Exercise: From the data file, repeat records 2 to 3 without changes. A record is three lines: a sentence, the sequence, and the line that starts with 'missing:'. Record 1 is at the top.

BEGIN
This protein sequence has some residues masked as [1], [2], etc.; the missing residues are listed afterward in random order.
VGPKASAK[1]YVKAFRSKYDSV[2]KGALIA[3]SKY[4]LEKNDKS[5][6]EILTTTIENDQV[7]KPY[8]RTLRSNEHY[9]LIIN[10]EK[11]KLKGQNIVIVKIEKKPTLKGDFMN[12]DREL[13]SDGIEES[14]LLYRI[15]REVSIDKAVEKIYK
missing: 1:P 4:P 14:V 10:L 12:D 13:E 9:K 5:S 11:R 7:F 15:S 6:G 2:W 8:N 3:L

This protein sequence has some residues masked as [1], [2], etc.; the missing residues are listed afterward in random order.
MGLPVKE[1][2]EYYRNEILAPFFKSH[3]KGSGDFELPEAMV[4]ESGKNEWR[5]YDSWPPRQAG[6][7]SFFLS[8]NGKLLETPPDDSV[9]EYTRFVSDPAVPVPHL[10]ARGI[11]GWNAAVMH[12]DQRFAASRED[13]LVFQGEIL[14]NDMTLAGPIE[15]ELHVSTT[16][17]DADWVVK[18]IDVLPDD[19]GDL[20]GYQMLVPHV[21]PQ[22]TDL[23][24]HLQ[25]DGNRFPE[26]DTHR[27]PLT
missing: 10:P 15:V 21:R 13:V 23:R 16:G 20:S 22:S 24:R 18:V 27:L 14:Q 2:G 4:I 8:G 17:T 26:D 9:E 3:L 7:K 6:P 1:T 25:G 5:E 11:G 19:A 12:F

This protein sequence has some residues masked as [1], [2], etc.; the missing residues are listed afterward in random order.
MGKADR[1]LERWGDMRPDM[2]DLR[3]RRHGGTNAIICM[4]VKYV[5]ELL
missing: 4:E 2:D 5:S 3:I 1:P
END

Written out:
This protein sequence has some residues masked as [1], [2], etc.; the missing residues are listed afterward in random order.
MGLPVKE[1][2]EYYRNEILAPFFKSH[3]KGSGDFELPEAMV[4]ESGKNEWR[5]YDSWPPRQAG[6][7]SFFLS[8]NGKLLETPPDDSV[9]EYTRFVSDPAVPVPHL[10]ARGI[11]GWNAAVMH[12]DQRFAASRED[13]LVFQGEIL[14]NDMTLAGPIE[15]ELHVSTT[16][17]DADWVVK[18]IDVLPDD[19]GDL[20]GYQMLVPHV[21]PQ[22]TDL[23][24]HLQ[25]DGNRFPE[26]DTHR[27]PLT
missing: 10:P 15:V 21:R 13:V 23:R 16:G 20:S 22:S 24:R 18:V 27:L 14:Q 2:G 4:I 8:G 17:T 26:D 9:E 3:L 7:K 6:P 1:T 25:G 5:E 11:G 19:A 12:F

This protein sequence has some residues masked as [1], [2], etc.; the missing residues are listed afterward in random order.
MGKADR[1]LERWGDMRPDM[2]DLR[3]RRHGGTNAIICM[4]VKYV[5]ELL
missing: 4:E 2:D 5:S 3:I 1:P